Jeff Bergman’s voice has been behind many legendary characters that we all know and love.
Bergman has been doing voices from the time he was young. As he was watching animated television as a kid, Bergman thought to himself: “I can do that.”
“I started to imitate the president and celebrities. I don’t think I sounded like them but my parents got a kick out of it,” said Bergman. “I would do a Nixon impression at family gatherings and get a laugh. I stuck with it, my parents were very encouraging. It was something that took me over and I stayed with it all through college.”
Bergman landed his first paid voice acting job doing a Sylvester Stallone impression when he was 16, which was huge for him as a Philadelphia resident. Berman was heavily influenced by voice actors such as Paul Frees, Rich Little, George Kirby, and Mel Blanc, and was still doing the voices of “Looney Tunes” characters when he enrolled at the University of Pittsburgh, but wasn’t particularly serious about his craft yet.
While he was attending college, Bergman was able to meet Blanc, who is known for lending his voice to characters such as Bugs Bunny, Tweety and Barney Rubble, following a lecture that the actor gave at the university.
“As a kid, I always loved cartoons. ‘Looney Tunes’ weren’t the biggest thing at the time but I loved them, and I liked Bugs Bunny. It wasn’t until I met Mel Blanc that everything changed,” said Bergman. “He was doing one of his lectures at the University of Pittsburgh. I attended the lecture and the reception after. I found out what hotel he was staying at, showed up and knocked on his door that night. He was so gracious, he let me in — he could tell that I was enamored with him — and I did voices for him. That one brief moment in time changed the trajectory of my life. I got very serious about doing voiceovers.”
Bergman has since built up quite a resume for himself in the years to follow. After Blanc passed away, Bergman took on the voices of a number of ‘Looney Tunes’ characters, including Bugs Bunny, Daffy Duck, Tweety, Elmer Fudd, Foghorn Leghorn, and more. He was also dipped into the Hanna-Barbera universe to voice Fred Flinstone and Barney Rubble for cartoons and commercials, as well as George Jetson and Sr. Spacely. Currently, Bergman voices both Yogi Bear and Ranger Smith in the HBOMax series “JellyStone.”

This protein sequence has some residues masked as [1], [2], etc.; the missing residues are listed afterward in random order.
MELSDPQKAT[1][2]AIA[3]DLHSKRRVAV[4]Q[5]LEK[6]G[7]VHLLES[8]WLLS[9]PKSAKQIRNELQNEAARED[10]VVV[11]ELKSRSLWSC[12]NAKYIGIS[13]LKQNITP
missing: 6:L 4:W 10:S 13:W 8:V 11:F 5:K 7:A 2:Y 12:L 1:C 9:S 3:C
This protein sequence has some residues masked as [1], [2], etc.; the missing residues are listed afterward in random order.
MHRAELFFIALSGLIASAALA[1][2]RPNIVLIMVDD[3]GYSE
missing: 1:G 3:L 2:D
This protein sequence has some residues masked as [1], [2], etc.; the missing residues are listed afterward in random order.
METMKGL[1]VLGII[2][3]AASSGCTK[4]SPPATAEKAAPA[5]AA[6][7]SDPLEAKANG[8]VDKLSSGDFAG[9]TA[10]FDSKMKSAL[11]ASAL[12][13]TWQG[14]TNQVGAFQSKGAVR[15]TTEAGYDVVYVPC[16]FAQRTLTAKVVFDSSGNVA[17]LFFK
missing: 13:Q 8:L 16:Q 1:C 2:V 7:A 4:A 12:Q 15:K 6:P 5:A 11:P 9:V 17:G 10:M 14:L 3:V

“I have been so fortunate to do some of my favorite voices. I think so much of it has to do with what I grew up with, when I was 7, 8, 9 and 10 years old, watching ‘The Flintstones’ in the first run. That was sort of what was feeding me,” said Bergman. “Growing up, you don’t think these will be remembered, it’s the thing of the day. It never left me. Those things have always stayed with me.”
Another recent project Bergman secured a role in is “Our Cartoon President,” a satirical animated series that is based off of a recurring segment on “The Late Show with Stephen Colbert.” Now in its third season, the show puts a comedic lens on a day in the life of Donald Trump’s presidency.
“Like many people, I only knew of Donald Trump from ‘The Apprentice.’ I messed with the voice, and later around the time of 2016 election I heard about a project that Robert Smigel (creator of Triumph the Insult Comic Dog) was making,” said Bergman. “They wanted to hire Trump impersonator for focus groups. We were saying the most ridiculous awful things. Eventually, it got to the point where they were holding auditions, and I didn’t think I would get it because it was being animated out of New York City and I’m based in LA. They weren’t opening to talents in LA. Still, they asked me to audition and said they have to fight for me because they weren’t sure if [the project] wanted people outside of New York. They ended up offering me the role.”
Bergman voices not only President Trump but also Joe Biden, Mayor de Blasio, John F. Kennedy and Lou Dobbs.
“I’m sort of campaigning against myself,” said Bergman. “Thank goodness we record each character separately. It was so much fun.”
While Bergman has an extensive career doing voices for content geared towards children, “Our Cartoon President” is more geared for an adult audience. Bergman enjoys the freedoms that come along with doing voices for an older audience.
“Never in a million years did I think I’d be on an adult show like that,” said Bergman. “The great thing is we can saying anything we want. There’s almost nothing we can’t get away with. There are many restrictions with a young audience, there’s so much you can’t say. Being on an adult show opens up a new vista of opportunities for exaggerated comedy.”
Bergman also says that working on “Our Cartoon President” has been particularly cathartic during this tumultuous election cycle.
“I can see it from a different perspective,” said Bergman. “I have to watch the debates, the rallies for research. I see it through a different prism, I see some sort of silliness. I think, ‘Where’s the comedy?’ I think that’s a healthier space to stay.”
“Our Cartoon President” airs on Showtime at 8:30 p.m. on Monday nights.